Or is it? What if our beliefs are simply our projection of our internal confusion to the external world in order to give meaning to the things that elude us, and the world is simply the world, void of meaning and purpose?
Where is the confusion? Where is the order and understanding? Is it in the world around us, or just us? Is the world confusing, or are we confused? Does our insistence on meaning make things harder than they really have to be?
What will be revealed?
I like to think that each life has a purpose. It’s easy to see that every person walking the earth makes an impact on his or her environment. A stone of any size thrown into a pond makes a ripple, and bigger stones make bigger ripples. I think of people the same way, but I think that those ripples don’t stop at the edge of the pond. They move into the greater mystery of eternity, judgment, and God. In my mind it has to be that there is something greater than us. Why else would we ask ourselves the meaning of things? What’s the point of a question if there is no answer? Why would we hope for things to make sense one day?
Our search for meaning is fueled by an unquenchable curiosity that is only limited by our ability to solve the problem. What purpose does this curiosity serve if not to enable us to reach an ultimate goal? Why go through it all to simply end up a pile of dust and fertilize the trees, or in Osama bin Laden’s case, feed the fishes?
Life must be more for the purpose of simply a journey. Why take a trip if you can’t remember it when it’s over? Why take a journey if you can’t experience the destination? Why struggle with equality, morality, the right to existence and the betterment of humanity if not for a greater purpose?
Beyond my personal faith, I have always believed that there has to be more. The prospect of one shot at this life and all the attachments that come with it, only to end abruptly and bitterly just seems utterly senseless to me. As a teenager I realized that a king and poor man share the same fate—so what’s the purpose of going through it all? So I hope, against reason, that there’s more.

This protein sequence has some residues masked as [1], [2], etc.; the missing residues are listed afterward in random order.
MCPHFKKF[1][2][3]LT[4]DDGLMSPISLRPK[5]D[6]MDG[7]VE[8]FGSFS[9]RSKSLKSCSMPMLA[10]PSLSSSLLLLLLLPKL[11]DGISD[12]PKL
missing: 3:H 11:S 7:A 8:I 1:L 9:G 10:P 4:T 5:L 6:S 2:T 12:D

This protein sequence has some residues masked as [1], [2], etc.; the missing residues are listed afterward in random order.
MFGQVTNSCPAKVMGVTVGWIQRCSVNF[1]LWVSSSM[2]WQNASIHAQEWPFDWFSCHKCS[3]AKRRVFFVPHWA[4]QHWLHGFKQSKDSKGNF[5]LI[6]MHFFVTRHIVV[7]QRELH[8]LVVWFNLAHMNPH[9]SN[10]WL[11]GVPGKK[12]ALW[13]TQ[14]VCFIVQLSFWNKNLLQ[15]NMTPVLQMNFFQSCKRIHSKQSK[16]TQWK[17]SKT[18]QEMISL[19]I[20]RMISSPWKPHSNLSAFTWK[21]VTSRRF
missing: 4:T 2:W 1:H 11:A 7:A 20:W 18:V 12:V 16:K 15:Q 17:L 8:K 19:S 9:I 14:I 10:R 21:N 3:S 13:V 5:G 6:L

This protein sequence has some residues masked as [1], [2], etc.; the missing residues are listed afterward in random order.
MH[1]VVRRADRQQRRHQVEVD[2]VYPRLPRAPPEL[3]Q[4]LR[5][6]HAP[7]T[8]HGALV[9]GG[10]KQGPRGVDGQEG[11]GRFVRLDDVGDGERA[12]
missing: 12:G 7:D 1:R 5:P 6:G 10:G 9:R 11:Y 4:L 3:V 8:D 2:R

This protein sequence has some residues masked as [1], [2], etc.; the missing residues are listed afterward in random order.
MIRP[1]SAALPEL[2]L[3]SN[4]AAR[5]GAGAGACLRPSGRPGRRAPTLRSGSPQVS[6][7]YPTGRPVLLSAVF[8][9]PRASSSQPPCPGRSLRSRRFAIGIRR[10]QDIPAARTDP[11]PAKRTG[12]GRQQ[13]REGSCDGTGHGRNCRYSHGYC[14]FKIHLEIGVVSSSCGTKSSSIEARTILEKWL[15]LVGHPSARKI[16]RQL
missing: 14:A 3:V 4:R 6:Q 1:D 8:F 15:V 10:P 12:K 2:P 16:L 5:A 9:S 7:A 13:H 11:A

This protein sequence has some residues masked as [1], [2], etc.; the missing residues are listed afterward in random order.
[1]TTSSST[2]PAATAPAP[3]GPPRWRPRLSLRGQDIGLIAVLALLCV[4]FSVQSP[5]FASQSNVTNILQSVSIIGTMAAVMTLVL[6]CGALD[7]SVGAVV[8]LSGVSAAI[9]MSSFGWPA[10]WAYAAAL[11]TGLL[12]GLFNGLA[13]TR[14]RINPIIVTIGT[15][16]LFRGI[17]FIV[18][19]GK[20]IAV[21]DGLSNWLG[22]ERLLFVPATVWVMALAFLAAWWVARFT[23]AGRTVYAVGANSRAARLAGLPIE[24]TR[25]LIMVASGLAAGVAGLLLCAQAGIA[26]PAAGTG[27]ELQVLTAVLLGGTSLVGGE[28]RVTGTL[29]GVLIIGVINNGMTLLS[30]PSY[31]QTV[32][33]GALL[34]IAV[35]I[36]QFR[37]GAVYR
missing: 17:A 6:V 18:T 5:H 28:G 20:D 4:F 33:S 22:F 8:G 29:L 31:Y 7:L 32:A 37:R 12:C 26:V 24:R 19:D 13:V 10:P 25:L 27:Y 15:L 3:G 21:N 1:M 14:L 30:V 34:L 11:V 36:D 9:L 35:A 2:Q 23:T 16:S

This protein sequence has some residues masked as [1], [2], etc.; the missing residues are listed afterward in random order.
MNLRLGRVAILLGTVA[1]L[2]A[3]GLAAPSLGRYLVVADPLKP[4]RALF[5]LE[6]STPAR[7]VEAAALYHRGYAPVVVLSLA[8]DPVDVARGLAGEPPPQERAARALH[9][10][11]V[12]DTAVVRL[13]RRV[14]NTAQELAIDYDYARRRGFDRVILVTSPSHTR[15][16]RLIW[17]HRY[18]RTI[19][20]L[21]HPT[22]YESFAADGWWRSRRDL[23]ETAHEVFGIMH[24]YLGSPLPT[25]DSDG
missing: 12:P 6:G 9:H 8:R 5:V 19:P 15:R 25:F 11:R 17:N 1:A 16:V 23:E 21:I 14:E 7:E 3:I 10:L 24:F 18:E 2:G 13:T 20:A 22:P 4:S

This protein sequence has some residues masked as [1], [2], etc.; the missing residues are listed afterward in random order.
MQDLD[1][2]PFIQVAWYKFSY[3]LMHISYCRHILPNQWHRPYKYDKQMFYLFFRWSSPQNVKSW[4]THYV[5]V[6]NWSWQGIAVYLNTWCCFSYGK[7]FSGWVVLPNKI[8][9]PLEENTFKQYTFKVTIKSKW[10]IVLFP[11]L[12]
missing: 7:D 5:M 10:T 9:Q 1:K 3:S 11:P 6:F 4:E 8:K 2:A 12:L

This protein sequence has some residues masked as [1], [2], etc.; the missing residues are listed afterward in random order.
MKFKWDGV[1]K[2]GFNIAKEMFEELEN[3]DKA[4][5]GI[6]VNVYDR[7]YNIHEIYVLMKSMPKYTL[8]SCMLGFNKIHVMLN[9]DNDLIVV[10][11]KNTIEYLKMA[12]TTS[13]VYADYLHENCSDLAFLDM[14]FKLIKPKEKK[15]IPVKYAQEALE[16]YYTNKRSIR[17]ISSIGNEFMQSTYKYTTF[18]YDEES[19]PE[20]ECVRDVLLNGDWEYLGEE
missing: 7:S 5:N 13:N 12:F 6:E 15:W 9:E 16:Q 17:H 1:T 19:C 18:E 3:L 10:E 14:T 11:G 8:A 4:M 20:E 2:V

Whatever the end may bring, if nothing more, I simply hope that when I reach my end that I am not disappointed. All that I ask for and hope for in life is that when I see the end of it I will not be dismayed. I hope that the escape of my last breath is as meaningful as the first breath I took in. I don’t know what this means right now, but it is what it is.
While I don’t know what will be revealed, I hope that all will be revealed, my friend.
I’ve said this before…… I’ll say it again. But it bears repeating:
Why is it written, “Let us make man in our image….” The great sages, especially Rambam I believe taught that this passage meant that man was imbued with the ability to make rational and moral decisions. Where as the rest of creation existed without these attributes. I only reference this in regards to your comments that there must be more to this life once we are dead than nothingness. I
f we are only here by some mere chance and not by design, than why do we as humans possess this ability to make moral decisions? Who’s to say that the rest of creation does not make moral decisions, but to me, it seems only humans do.